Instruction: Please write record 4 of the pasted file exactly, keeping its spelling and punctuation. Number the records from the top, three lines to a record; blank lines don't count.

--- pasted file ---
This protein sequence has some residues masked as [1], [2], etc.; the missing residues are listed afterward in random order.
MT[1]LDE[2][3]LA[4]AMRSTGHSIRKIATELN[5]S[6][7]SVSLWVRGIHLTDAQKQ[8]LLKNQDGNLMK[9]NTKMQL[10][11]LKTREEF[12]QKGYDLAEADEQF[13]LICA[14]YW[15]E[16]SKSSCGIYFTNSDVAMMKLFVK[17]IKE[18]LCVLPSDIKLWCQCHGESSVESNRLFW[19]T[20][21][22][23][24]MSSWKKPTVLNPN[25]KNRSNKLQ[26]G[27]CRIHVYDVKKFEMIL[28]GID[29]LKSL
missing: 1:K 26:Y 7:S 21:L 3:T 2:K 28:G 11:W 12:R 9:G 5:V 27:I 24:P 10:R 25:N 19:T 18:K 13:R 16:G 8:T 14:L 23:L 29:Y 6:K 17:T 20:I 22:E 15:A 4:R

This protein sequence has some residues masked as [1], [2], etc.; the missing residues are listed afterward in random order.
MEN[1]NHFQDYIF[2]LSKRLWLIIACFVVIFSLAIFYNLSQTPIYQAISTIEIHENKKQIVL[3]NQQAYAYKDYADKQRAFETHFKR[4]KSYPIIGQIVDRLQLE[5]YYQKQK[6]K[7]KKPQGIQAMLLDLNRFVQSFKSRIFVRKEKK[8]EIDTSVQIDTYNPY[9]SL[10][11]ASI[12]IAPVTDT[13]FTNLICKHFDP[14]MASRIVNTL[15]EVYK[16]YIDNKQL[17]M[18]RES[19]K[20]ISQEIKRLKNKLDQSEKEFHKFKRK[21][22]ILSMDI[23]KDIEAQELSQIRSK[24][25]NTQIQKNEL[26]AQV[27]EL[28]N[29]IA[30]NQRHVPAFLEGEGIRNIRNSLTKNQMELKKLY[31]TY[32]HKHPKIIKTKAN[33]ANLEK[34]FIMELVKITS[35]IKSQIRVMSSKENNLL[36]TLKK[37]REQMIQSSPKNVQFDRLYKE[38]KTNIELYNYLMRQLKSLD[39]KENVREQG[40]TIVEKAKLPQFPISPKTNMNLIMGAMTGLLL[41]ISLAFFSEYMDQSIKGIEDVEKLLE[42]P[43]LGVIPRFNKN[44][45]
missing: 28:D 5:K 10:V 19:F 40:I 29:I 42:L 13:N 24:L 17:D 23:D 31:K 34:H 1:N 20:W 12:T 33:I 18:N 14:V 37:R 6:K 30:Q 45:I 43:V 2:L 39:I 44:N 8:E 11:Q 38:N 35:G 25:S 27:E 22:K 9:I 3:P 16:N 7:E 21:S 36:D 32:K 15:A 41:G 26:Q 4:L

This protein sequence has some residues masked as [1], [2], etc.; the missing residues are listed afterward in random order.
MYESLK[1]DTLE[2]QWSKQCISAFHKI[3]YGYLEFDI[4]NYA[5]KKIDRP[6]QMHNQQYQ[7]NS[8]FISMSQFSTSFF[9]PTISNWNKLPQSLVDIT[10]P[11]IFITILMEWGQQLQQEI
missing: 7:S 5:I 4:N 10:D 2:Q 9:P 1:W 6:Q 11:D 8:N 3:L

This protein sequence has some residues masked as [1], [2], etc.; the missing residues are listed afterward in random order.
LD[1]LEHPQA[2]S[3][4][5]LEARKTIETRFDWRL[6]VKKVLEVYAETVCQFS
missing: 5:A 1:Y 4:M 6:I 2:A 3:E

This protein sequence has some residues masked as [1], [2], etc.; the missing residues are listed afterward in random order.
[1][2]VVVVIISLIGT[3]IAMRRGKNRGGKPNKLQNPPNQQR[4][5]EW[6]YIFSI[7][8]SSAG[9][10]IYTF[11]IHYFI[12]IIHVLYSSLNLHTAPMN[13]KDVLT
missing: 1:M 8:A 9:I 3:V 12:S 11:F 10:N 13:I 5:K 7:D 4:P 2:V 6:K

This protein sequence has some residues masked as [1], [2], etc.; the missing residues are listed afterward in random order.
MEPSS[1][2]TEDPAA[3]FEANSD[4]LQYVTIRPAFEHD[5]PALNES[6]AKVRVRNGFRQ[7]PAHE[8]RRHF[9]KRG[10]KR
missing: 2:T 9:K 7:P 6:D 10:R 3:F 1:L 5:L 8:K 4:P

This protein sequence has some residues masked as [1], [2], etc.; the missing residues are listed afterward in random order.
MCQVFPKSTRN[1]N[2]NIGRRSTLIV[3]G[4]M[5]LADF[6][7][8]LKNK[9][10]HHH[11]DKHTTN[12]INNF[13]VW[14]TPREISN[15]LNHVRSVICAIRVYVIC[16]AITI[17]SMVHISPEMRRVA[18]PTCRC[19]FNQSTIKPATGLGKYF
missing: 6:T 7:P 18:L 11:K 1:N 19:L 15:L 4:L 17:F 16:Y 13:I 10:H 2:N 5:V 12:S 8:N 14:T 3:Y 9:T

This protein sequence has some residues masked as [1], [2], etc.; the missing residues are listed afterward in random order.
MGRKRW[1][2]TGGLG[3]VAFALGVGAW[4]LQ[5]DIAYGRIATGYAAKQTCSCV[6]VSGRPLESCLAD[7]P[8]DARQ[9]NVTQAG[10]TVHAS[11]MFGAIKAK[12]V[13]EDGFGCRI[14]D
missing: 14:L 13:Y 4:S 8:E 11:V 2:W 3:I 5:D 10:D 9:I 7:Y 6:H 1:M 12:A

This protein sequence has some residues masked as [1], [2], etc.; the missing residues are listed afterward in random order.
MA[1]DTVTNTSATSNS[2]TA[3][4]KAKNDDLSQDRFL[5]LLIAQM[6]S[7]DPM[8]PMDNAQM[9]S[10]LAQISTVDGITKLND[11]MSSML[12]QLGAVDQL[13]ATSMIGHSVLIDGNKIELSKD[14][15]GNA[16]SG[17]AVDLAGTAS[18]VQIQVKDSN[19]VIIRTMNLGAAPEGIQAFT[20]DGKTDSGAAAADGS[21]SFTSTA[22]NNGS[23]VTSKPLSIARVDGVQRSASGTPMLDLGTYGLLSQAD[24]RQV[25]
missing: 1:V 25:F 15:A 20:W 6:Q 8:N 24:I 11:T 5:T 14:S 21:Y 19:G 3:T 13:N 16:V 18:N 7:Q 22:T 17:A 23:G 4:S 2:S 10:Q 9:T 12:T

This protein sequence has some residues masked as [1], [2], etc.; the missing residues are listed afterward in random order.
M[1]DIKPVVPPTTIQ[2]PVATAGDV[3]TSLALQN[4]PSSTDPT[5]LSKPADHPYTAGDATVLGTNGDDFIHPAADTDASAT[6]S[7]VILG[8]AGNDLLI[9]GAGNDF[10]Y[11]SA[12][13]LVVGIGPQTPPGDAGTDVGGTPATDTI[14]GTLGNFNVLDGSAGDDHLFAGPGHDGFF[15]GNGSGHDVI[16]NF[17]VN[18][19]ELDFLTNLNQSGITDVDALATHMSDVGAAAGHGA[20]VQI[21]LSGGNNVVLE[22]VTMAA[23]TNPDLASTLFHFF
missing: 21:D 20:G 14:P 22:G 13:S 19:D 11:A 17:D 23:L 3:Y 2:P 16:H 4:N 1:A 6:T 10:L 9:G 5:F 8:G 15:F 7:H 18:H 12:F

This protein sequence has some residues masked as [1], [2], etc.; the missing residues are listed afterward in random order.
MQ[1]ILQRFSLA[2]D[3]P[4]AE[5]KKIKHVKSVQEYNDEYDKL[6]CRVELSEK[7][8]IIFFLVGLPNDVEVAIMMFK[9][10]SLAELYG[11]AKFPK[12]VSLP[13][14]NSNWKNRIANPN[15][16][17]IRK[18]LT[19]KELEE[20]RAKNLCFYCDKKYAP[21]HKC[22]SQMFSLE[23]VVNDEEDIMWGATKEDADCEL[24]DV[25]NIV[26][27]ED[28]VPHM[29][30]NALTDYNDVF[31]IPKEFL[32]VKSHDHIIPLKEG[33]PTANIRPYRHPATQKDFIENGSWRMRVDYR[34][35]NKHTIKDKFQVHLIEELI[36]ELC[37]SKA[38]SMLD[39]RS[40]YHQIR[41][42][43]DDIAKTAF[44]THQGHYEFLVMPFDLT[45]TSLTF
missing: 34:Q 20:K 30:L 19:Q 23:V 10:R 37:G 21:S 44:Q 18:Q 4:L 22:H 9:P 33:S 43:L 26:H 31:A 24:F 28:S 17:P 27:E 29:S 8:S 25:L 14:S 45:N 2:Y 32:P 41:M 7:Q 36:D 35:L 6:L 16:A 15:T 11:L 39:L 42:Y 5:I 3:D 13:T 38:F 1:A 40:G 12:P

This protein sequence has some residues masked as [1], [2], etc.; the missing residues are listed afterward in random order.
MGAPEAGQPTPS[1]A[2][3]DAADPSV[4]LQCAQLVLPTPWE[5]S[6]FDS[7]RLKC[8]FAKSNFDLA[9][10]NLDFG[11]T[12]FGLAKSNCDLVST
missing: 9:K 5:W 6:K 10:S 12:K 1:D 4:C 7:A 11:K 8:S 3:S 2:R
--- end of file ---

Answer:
This protein sequence has some residues masked as [1], [2], etc.; the missing residues are listed afterward in random order.
LD[1]LEHPQA[2]S[3][4][5]LEARKTIETRFDWRL[6]VKKVLEVYAETVCQFS
missing: 5:A 1:Y 4:M 6:I 2:A 3:E